Middle East has shown resilience, demonstrating ability to weather previous outbreaks diligently
The knock-on effects of lower economic growth and oil prices in the wake of the Covid-19 outbreak will further slow lending growth and increase the overall stock of problem assets at GCC banks, S&P Global Ratings said in a new study.
The effect of the expanding epidemic on global growth has direct implications for the GCC countries, said the report titled Prolonged Covid-19 disruption could expose the GCC’s weaker borrowers.
“Weaker global demand will strain GCC economies and the effect will be amplified by key trading partner concentrations,” said S&P Global Ratings credit analyst Mohamed Damak.
The publication follows recent revisions to its oil price assumptions to $40 per barrel in 2020 from $60 previously. “We estimate that the volume of vulnerable goods exports ranges from 53 per cent of total exports for Oman to about 17 per cent for Bahrain,” the ratings agency said.
The report said the GCC’s hospitality industry, which includes sectors like airlines, hotels and retail, will see lower revenue because of decreased tourism and business flows, as travel aversion and restrictions bite during the peak tourism season.
“Furthermore, across most major bourses, prices have declined sharply and risk aversion has spiked. For the GCC region, this means issuers that have weaker credit quality or significant direct exposure to affected industries will find it difficult to access capital markets,” said Damak.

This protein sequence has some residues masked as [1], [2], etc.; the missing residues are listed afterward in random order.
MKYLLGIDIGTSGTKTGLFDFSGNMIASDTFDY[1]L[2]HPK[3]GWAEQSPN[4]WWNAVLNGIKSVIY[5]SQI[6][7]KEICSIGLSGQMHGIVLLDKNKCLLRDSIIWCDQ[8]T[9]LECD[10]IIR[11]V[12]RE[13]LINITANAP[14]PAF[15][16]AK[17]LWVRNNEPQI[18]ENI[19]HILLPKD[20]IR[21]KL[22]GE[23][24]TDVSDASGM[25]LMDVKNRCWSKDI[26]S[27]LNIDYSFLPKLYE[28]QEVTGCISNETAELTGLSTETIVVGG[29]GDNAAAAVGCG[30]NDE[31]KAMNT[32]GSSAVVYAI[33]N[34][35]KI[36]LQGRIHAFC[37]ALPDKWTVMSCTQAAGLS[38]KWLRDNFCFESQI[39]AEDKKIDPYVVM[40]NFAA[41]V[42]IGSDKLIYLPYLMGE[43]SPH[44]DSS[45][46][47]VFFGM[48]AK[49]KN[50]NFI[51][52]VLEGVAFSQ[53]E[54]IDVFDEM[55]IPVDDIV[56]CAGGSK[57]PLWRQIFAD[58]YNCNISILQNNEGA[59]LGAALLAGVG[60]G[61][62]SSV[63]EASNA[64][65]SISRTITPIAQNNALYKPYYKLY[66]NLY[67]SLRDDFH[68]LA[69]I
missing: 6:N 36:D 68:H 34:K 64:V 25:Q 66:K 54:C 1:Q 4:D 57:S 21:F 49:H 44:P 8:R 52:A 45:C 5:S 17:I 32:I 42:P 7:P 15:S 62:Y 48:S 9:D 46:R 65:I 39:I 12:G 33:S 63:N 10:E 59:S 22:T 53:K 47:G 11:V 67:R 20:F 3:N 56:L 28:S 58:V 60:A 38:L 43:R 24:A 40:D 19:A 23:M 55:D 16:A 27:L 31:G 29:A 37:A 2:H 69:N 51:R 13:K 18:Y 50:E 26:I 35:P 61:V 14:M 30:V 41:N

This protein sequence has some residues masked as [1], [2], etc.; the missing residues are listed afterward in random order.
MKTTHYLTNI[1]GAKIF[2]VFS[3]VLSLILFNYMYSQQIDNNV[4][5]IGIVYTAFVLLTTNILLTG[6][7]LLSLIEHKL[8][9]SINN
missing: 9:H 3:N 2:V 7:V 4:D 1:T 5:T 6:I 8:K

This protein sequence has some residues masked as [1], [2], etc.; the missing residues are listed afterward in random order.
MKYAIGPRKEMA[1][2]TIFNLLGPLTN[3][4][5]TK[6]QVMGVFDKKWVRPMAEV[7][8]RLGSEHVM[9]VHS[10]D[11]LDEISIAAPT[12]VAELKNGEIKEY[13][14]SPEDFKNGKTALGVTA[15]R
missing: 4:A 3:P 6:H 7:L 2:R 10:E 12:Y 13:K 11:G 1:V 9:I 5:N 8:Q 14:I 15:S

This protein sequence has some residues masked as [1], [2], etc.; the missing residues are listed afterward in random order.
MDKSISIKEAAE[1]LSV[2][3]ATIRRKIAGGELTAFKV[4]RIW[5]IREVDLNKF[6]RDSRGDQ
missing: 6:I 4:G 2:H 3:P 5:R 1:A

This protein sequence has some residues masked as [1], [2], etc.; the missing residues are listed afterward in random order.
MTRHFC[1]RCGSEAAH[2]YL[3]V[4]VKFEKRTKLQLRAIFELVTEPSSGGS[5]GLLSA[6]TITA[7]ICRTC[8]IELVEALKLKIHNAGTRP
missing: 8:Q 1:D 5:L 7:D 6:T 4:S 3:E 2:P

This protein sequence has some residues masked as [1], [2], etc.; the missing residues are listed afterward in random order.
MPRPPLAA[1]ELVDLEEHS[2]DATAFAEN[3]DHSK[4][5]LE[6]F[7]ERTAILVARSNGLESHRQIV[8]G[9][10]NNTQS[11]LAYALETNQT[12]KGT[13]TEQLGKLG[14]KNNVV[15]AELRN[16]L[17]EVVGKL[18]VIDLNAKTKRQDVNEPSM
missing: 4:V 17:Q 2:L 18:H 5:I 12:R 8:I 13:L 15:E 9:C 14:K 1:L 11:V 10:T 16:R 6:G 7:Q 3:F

The Central Bank of the UAE recently formally requested banks to implement measures to counteract the effects of the epidemic including rescheduling loans, offering temporary deferrals on monthly loan payments and reducing fees and commissions.
Management consultancy Oliver Wyman has also warned that the resulting impact of the coronavirus outbreak on the global economy could lead to reduced borrowing and lending that will affect banks with a bearing on corporate and personal finance in Dubai and the Middle East.
The Middle East has shown resilience demonstrating the ability to weather previous outbreaks diligently including the Middle East respiratory syndrome in 2012. However, today the region faces new challenges with the outbreak of Covid-19.
The growing anticipation of a cyclical economic downturn accelerated by the impact of Covid-19 has worsened credit quality and limited funding, placing greater pressure on the liquidity of financial institutions, particularly banks, said the Oliver Wyman report.
S&P Global said the GCC banking sector will also see declining interest margins along with slow lending growth and increase the overall stock of problem assets.
“Combined, these shifts will weaken banks’ profitability. Capitalisation is unlikely to be affected by these changes and it should continue to support bank ratings. On the funding side, the lower oil price is likely to slow deposit base growth,” said the report.
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